5. The neighbor who claimed Casey had borrowed a shovel from him had initially NOT been certain on which day this occurred, he believed it was June 20 (four days after Caylee died) and in any case it had been less than an hour before she returned it.
6. The defense presented more FBI-expert testimony than the prosecution did—because “the best crime lab in the country” couldn’t find any incriminating evidence. Crime lab evidence can be used to exculpate people, too, but clearly that isn’t what the state wanted them to do for Casey.
7. The chloroform evidence was entirely bogus (and that was clear even to me before he said it, and I trust the jury to understand this, too, even if Ashton doesn’t.)
Sidebar: As I write this Jeff Ashton is claiming that a quantitative analysis of the trunk air would have been meaningless, so when his own witness said that there was minimal chloroform in the sample he tested it meant nothing because it wasn’t anything like the air when the trunk was first opened. Duh? Excuse me. This is a non-sequitur. This guy needs to study logic.
8. The computer search report was doctored and flawed and not even produced by the witness who testified about it.
Computers are something I know a fair amount about from my past lives in the industry. It didn’t take Mr. Baez to point out to me how inappropriate it was for the police to search a hard drive looking for a specific search term, in this case, “chloroform.” And I knew that the reason they had done so was because Dr. Vass had told them he had found “shockingly high amounts of chloroform” in the air from the car trunk. But I didn’t realize the extent of the stupidity and deception involved in that so-called forensic computer analysis of the Anthony family’s hard drive.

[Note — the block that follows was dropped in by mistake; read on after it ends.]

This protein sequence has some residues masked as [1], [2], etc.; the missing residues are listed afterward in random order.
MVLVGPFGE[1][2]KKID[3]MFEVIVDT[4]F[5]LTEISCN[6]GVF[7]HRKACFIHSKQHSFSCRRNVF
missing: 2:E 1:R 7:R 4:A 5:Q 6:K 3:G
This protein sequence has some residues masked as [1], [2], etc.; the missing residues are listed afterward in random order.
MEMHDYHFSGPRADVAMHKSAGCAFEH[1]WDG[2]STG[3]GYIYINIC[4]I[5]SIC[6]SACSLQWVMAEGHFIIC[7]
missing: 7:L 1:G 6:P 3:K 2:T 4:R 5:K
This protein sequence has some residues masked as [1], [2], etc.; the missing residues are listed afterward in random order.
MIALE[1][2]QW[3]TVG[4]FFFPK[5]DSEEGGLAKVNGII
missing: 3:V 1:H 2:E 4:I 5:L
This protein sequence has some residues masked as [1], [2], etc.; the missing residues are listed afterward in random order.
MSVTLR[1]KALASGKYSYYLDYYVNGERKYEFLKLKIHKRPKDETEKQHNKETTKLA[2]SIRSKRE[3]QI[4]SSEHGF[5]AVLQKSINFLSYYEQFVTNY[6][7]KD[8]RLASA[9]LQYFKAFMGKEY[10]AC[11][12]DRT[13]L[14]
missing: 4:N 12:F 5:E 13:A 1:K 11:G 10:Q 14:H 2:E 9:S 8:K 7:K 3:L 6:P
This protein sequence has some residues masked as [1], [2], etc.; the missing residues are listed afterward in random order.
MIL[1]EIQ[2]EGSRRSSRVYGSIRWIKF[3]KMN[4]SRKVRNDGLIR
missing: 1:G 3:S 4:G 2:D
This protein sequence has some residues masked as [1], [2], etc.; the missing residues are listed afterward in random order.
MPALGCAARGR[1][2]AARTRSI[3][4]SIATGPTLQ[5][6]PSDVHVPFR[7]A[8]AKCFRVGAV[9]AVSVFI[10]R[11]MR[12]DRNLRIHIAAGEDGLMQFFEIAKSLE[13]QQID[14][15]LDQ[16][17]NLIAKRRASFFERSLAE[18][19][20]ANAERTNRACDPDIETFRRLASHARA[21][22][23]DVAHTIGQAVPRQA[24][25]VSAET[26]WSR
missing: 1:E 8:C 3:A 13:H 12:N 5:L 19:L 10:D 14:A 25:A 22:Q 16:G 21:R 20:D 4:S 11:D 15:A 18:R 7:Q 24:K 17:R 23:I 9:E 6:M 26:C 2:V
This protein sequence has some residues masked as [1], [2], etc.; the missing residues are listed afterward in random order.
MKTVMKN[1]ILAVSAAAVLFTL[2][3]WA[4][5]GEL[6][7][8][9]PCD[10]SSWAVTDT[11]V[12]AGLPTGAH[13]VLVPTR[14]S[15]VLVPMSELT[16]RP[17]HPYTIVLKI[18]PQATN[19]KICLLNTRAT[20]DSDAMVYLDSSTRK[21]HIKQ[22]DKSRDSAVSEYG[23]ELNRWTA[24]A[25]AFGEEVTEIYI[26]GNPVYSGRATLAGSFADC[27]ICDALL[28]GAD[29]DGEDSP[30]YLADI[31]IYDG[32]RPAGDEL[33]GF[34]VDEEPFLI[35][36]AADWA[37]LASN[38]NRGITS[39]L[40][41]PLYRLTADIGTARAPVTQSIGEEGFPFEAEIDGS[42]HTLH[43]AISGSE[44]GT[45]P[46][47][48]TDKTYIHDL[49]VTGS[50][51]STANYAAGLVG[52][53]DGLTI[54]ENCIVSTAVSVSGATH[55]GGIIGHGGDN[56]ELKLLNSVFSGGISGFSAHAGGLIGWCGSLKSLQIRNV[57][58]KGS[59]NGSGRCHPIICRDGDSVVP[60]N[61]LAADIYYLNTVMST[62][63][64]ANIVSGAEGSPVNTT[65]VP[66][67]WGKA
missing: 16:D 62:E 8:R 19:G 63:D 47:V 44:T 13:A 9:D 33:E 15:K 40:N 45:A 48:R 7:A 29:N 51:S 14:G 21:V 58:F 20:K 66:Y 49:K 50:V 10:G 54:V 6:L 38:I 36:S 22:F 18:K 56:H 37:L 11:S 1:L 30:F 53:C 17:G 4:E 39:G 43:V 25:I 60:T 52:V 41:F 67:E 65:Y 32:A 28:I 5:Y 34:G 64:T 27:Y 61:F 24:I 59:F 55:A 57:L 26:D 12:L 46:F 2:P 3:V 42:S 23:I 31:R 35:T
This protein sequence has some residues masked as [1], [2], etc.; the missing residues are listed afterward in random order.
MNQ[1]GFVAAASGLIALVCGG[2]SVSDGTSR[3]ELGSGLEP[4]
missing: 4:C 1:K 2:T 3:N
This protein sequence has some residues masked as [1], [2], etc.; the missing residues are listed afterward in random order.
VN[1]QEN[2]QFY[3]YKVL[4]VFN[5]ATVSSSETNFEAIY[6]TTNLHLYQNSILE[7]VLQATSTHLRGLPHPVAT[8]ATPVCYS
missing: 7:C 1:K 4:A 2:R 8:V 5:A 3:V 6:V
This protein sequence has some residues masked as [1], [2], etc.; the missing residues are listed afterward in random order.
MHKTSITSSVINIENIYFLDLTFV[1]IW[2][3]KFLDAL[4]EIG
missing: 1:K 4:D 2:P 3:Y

Sgt. Stinger apparently first tried unsuccessfully to hunt for the term using “Netanalysis” software in August of 2008. A year later at a conference he learned about software called “Cashback” and tried to run the data he had through it. He couldn’t make it work, so he asked the company’s owner who was at the conference to search for the term. The owner spent three nights working on the problem and finally produced a report with a single search: “how to make chloroform.” Sgt. Stinger then used that information to run another report in which a reference to chloroform appeared on the MySpace page of one of Casey’s boyfriends. However, in the new report he erroneously picked up every hit on the boyfriend’s MySpace page as a new search for chloroform, when it is simply a redisplay on the Anthony computer of the boyfriend’s web page. On the stand, Sgt. Stinger claimed to have found 84 searches for chloroform. Mr. Baez had to call the Cashback programmer to the stand to explain that.
BTW: I first learned about that MySpace page when researching Cashback. A press release from the software company mentioned it. Apparently the page had a photograph with a caption something like “How to Wind Girls with Chloroform.” If my boyfriend had posted something like that, I would search for “how to make chloroform,” too.
There is a computer professional on the jury. He will understand this.
9. The police ignored evidence that Caylee drowned on June 16, 2008, which they had in July of 2008.
June 15, 2008, Cindy Anthony and Caylee swam in the backyard pool. June 16 is the day Caylee allegedly drowned. On June 17 at work, Cindy Anthony told co-workers that she thought “yesterday” someone had been swimming in her pool and she saw the ladder up. On July 16, Cindy Anthony told detective Yuri Melich about the ladder incident and also said she had taken the ladder down on June 15. The door to the backyard had no child-safety locks and Caylee could open it, as shown by a photograph. (When I saw that photograph days ago, it also struck me as odd that a former policeman and a nurse would permit this to happen.)
10. The duct tape is clearly associated primarily with George Anthony, not anyone else in the family.